What led to the breakdown of the talks between Greece and the institutions? Almost all of Europe is putting the blame on the Greek government for withdrawing.
Yet the reasons for the breakdown are unclear and could possibly depend on the interpretation of just a few words said by Jeroem Dijselbloom to Greek finance minister Giannis Varoufakis on that fateful 27th June Eurogroup meeting, the evening when negotiations broke down.
According to Varoufakis, Dijsselbloem came to him and remarked that the latest version the Troika sent to Greece is a “take it or leave it proposal.” There is room for semantics in this sentence but to my ear it sounds from the outside like a dead end in the negotiations. After months of negotiations, the creditors had probably grown tired of their amateurish counterparts and decided to call the shots with the intention of breaking the will of the government.
Flashback: The Tsipras government was voted into power with the mandate of negotiating an end to austerity politics while keeping Greece inside the Eurozone. The institutions were not willing to bend on the issue of austerity, so Prime Minister Tsipras could say yes to the latest proposal and commit political suicide. If he says no, it probably means Greece would have to leave the Eurozone or opt for another referendum (probably together with new elections), which seems the most viable path for him and his party.
Before continuing with this course of events, one has to note that during the negotiations, the Greek government grossly mishandled the situation. Not only was it rumoured that Varoufakis sometimes arrived almost half an hour late to Eurogroup meetings relating to the future of his country or that the Greek government sent several last-minute proposals so that they could not be discussed.
The Greek government should from the beginning have had a clear roadmap for the negotiations: determining how much time it would allow for negotiations, on what grounds and especially emphasising that the negotiations would be concluded by a referendum to ensure the support of the broad population.
The referendum (or more correctly a plebiscite – a referendum is called by the people not the political leaders) was by itself the right approach. Nobody should be mistaken that Greece is also in its current state because of the deficiencies of the representational model of democracy.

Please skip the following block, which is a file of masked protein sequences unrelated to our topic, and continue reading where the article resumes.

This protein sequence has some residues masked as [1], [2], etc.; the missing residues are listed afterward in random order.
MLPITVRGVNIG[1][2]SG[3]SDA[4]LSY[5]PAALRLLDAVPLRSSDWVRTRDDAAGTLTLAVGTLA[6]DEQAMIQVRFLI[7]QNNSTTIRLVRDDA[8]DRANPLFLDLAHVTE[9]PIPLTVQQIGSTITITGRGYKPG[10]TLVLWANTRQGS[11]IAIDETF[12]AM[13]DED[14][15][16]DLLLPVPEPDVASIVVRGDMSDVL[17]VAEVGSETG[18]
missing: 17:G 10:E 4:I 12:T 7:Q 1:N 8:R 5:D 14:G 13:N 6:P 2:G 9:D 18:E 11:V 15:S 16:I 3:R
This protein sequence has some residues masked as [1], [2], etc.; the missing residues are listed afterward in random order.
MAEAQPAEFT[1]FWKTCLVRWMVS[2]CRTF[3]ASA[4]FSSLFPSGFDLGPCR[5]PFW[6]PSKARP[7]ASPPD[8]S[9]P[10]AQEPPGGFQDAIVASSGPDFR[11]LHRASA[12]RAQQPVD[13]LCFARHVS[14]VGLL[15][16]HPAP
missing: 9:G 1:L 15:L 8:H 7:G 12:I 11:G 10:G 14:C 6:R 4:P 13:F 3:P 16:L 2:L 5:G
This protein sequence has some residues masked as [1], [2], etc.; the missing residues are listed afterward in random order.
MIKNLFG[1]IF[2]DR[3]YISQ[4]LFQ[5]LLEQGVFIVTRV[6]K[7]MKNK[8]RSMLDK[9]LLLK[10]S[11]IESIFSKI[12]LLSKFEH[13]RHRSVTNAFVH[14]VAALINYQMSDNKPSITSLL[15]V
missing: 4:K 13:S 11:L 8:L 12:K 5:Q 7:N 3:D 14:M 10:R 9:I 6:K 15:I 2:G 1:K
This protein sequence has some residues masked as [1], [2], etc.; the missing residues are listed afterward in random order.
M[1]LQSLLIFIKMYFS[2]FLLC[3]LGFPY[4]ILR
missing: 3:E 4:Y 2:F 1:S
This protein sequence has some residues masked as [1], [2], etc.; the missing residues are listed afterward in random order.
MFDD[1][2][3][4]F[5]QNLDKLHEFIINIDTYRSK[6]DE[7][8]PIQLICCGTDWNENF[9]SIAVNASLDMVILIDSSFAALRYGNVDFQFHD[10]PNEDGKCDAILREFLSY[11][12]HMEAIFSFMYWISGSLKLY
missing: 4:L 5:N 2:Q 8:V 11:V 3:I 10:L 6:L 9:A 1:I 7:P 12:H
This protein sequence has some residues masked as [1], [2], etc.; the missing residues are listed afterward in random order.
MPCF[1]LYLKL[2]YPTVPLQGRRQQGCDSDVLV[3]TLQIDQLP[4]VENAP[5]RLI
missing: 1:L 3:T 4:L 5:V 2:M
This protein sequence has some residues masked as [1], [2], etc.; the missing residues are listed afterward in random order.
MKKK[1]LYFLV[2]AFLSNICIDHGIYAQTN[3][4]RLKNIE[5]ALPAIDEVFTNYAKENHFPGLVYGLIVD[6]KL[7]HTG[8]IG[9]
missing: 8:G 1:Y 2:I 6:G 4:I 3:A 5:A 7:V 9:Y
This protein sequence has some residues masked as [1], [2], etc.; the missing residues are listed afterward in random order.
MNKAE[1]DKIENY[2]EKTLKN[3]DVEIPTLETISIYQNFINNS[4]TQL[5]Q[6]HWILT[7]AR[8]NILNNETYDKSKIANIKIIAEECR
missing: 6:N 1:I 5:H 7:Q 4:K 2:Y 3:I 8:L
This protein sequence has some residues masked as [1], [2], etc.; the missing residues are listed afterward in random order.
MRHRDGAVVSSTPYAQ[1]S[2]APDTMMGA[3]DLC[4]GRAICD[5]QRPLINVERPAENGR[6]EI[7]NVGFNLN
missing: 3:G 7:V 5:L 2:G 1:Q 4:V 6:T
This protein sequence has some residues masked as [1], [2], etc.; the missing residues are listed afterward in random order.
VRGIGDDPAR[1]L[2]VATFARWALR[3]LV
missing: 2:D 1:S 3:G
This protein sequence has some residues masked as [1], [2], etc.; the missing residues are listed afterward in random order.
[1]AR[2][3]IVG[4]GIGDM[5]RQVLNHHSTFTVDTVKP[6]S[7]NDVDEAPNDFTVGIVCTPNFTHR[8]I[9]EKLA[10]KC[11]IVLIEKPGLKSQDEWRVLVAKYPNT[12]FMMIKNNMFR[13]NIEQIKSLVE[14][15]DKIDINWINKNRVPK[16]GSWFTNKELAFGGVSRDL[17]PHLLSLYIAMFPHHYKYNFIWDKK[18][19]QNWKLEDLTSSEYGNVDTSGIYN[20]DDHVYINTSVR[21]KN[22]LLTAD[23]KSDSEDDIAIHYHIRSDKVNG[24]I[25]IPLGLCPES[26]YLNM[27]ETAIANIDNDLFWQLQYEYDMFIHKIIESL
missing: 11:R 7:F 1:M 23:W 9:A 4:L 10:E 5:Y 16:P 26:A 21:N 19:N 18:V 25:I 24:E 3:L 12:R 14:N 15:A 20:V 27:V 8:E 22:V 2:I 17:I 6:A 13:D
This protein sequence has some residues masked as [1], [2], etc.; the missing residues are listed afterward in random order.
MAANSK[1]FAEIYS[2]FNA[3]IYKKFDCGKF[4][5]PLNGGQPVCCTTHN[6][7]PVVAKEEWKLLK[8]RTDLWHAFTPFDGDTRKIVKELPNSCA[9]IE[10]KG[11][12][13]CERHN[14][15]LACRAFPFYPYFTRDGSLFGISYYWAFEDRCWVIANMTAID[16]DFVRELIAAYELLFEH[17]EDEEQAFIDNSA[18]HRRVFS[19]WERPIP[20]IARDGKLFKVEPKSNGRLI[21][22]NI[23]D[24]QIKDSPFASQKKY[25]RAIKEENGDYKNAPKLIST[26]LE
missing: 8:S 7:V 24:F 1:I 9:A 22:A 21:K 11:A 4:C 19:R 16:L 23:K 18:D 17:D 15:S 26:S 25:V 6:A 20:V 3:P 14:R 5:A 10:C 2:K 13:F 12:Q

Generations of Greeks had an easy life blaming everything on their elected representatives – they never had to take on direct responsibility for their decisions. It also gave way to the modern-Greek form of direct democracy: exchanging votes for jobs in the public sector. Greeks at this moment in time need to be united behind a common course through a democratic process. All other decision-making forms would lack legitimacy.
So the right decision was played out amateurishly and without any second thoughts, meaning it could be labelled as brinkmanship.
Now back to the 27th of June.
If Dijsselbloem really said the words Varoufakis claims, then we are witnessing a huge charade. I personally do not trust the Eurogroup, which lacks transparency and democratic control. I am especially distrustful of Jean Claude Juncker who is responsible for the legal large-scale tax avoidance of some of Greece’s biggest companies to Luxembourg (also known as LuxLeaks).
If Varoufakis misunderstood Dijselbloom, then we are witnessing a tragic misunderstanding, for which the current Greek finance minister is to blame and in which case the Greek side should return to the negotiation table with a set amount of time and negotiate with the referendum being the final step of the negotiation process.
Unfortunately this is the mess we are in. Somebody is lying and we have no way of finding out. In either case, the referendum is set in motion, as are the capital controls. Extreme voices on both sides are gaining ground with no perspective of cooling down. At this point we are drifting like a raft in the ocean, not knowing if the Niagara Falls are next or if we will finally be saved our EU partners.